Flat rate is neither ethical nor unethical — it’s a tool

Sept. 10, 2013
I stated in a prior article that getting started in Flat Rate did NOT have to be a difficult all-at-once proposition, nor did it have to violate your ethical standards

I stated in a prior article that getting started in Flat Rate did NOT have to be a difficult all-at-once proposition, nor did it have to violate your ethical standards … arguably THE two most common reasons why individuals or small companies choose not to get involved with this best-of-all pricing methods. I'll elaborate some and then get you started on your first step.

Uh, the following may seem like heresy to you flat-rate “pros” who may be reading this, but too bad. Back off, this ain't about you (grin). We're going slow here.

We'll deal with ethics this time and how flat rate can be easily learned and taught later. For now, wrap your mind around the following, avoid the common mistake of “contempt prior to investigation,” and chew on this: Flat rate is neither ethical nor unethical. It is simply a pricing tool. Fact is, I can and will make the argument that time-and-material is much more of an inherently unethical pricing tool than Flat Rate.

Flat rate — you, not someone else, you! — decide a per-hour dollar amount based on what your present ethical stance dictates. We'll get to what's objectively vs. subjectively “fair” later, but for now let's take this one small step at a time.

Let's start. Write down five or 10 of the most common jobs you perform. This is the Flat Rate First Step I promised — write those five or 10 jobs down. Now, figure how long each takes. I can tell you where to get this information if you don't want to do it yourself, but for now let's use the replacement of a garbage disposer for example.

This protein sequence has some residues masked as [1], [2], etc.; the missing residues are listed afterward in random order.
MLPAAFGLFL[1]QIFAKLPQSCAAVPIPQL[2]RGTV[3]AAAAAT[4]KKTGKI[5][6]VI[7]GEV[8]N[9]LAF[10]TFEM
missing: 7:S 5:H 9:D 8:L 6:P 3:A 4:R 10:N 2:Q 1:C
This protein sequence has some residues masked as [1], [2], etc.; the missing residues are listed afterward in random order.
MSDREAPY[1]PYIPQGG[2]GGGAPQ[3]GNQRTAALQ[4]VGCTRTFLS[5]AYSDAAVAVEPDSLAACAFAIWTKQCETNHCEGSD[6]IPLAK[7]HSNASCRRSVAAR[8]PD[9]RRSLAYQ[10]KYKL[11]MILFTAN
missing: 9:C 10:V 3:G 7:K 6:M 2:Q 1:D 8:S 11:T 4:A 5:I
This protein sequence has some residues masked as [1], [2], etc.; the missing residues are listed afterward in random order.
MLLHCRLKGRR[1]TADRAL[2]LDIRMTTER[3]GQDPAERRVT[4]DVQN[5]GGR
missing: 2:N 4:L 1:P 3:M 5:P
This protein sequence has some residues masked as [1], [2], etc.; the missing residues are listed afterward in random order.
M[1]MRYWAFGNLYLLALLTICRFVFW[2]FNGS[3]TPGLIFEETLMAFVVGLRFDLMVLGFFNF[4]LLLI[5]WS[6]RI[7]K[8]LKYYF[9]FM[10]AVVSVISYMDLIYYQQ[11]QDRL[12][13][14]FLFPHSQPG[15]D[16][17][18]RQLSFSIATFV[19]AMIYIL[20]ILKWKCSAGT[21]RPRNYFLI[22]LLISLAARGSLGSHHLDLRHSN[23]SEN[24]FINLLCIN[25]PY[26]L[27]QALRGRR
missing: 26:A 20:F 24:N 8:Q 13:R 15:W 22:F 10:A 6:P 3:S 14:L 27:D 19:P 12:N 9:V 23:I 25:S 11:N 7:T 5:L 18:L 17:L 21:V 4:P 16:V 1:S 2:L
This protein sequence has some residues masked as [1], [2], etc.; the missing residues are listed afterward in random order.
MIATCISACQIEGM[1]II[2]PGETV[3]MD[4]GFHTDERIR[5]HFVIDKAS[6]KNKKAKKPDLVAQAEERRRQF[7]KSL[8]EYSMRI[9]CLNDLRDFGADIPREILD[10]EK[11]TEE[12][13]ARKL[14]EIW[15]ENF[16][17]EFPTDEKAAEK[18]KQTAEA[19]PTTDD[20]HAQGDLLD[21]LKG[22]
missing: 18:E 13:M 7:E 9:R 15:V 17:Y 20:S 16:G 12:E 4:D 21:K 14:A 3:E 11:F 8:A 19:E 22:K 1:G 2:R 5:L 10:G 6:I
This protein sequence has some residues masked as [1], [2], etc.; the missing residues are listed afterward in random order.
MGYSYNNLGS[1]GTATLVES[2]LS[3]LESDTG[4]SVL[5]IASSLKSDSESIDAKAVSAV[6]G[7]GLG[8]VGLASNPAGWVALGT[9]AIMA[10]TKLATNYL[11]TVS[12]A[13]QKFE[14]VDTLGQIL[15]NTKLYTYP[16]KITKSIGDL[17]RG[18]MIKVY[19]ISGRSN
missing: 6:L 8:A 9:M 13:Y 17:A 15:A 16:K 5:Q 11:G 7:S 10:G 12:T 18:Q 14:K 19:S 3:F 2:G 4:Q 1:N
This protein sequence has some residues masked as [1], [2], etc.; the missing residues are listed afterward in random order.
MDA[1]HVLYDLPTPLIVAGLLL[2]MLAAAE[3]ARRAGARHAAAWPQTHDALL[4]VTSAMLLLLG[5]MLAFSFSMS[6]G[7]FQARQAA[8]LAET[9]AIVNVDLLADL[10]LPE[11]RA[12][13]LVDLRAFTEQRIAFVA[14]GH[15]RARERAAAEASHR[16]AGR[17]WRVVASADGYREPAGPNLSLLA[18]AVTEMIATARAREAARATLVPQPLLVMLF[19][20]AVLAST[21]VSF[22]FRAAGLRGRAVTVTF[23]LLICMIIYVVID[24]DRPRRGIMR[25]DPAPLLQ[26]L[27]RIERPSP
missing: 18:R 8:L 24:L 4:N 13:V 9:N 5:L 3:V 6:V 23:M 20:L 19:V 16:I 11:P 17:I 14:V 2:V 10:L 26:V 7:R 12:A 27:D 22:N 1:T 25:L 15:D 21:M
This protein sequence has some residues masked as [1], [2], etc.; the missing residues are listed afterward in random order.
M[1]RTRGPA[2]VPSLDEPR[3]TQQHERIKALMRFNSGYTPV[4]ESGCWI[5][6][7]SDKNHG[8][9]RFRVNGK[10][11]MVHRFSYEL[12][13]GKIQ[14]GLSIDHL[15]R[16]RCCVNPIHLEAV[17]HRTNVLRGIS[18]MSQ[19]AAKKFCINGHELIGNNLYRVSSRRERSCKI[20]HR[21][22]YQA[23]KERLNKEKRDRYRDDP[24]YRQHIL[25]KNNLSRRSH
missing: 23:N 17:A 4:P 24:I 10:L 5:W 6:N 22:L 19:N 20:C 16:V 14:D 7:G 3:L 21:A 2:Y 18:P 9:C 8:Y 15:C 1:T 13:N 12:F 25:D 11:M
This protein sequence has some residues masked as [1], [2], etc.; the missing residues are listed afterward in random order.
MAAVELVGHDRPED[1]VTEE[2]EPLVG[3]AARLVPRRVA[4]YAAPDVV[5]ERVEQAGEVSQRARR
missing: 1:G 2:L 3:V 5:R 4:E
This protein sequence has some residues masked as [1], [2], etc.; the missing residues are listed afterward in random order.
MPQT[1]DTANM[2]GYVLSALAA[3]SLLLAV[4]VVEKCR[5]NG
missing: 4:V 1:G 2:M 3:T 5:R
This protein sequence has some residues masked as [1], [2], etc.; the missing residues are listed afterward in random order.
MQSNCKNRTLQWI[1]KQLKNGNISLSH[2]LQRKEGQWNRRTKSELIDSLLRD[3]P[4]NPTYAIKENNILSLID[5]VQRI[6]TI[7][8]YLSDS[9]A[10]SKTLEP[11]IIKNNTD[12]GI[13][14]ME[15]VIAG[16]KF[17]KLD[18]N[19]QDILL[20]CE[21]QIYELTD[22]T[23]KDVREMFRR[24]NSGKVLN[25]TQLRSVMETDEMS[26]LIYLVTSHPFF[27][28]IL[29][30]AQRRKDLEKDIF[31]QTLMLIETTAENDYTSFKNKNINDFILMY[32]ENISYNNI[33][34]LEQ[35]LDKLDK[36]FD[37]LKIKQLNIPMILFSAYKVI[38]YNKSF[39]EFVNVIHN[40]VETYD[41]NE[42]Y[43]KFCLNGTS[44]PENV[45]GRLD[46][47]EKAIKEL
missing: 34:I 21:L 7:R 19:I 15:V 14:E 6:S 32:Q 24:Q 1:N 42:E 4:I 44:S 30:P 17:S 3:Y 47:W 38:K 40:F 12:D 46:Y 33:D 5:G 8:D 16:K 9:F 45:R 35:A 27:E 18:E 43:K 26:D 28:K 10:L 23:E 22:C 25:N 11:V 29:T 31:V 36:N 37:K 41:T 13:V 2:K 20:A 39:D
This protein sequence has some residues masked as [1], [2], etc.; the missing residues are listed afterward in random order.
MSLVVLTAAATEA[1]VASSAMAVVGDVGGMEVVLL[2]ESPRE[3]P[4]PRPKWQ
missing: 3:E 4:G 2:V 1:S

Start to finish, replacing a garbage disposer should take no more than a 1½-hours.  The time may vary slightly from person to person, but I think this is pretty accurate.  For the sake of simplicity, say you normally charge $100 an hour T&M and feel more is unethical or the market won't bear an increase — then don't change a thing! Just realize this job is almost always $150 labor. Now, add whatever cost of a disposer the customer decides on plus miscellaneous parts — say another $175 for parts and an inexpensive InSinkErator. With T&M the total for that job will not vary much, plus or minus, $325. With Flat Rate it will always be $325! It really is this simple.

Now let's examine the ethics. Mrs. Jones is elderly, has a limited income, and she wants that garbage disposer installed. You, or an employee, is doing the work T&M. Your are, however, having a bad day — you feel a little sick, argued with your family that morning, the dog bit you on the way outta the house, truck needed a jump start, and lightning destroyed your garage just after you left. Do you still think that garbage disposer is going to take 1½ hours? It'll probably take more like two or three, so the price of that disposer using T&M just jumped to $425, even $525 or more for poor 'ol Mrs. Jones. Under Flat Rate, no matter what the extenuating circumstances, the disposer would still have been $325.

Now which pricing method is unethical? With ethics outta the way, let's add this to the equation: The price was given to Mrs. Jones prior to your beginning work so she will NOT be constantly asking you how much time is left until you're finished. She doesn't even care anymore. Is yours or your employee's stress level any less? Uh, better ethics, less stress. What's not to like? What're your thoughts about ethical Flat Rate now?

More easy steps, easy explanations to your questions will follow, but — and I'm going to be unabashedly self-serving here — if you decide you want to git started faster than these articles provide, I'm available for consultation. Call for a free 15-minute talk and I'll provide you with any number of affordable, no-hassle options to make more money with less stress on a more personal level.  Or just wait.  My whole program will eventually show up here.

Ed O’Connell is a master plumber and the founder emeritus of O'Connell Plumbing Inc. He is now a business, health and wellness coach in Fairfax, Calif. He can be reached at [email protected]

About the Author

Ed O'Connell | Business Coach

Ed O'Connell is the founder emeritus of O'Connell Plumbing Inc. He is the subcontracting business coach for smaller contractors and a Service Round Table Coach. He can be reached in Auburn, California, at home/office: 530/878-5273 or at [email protected].

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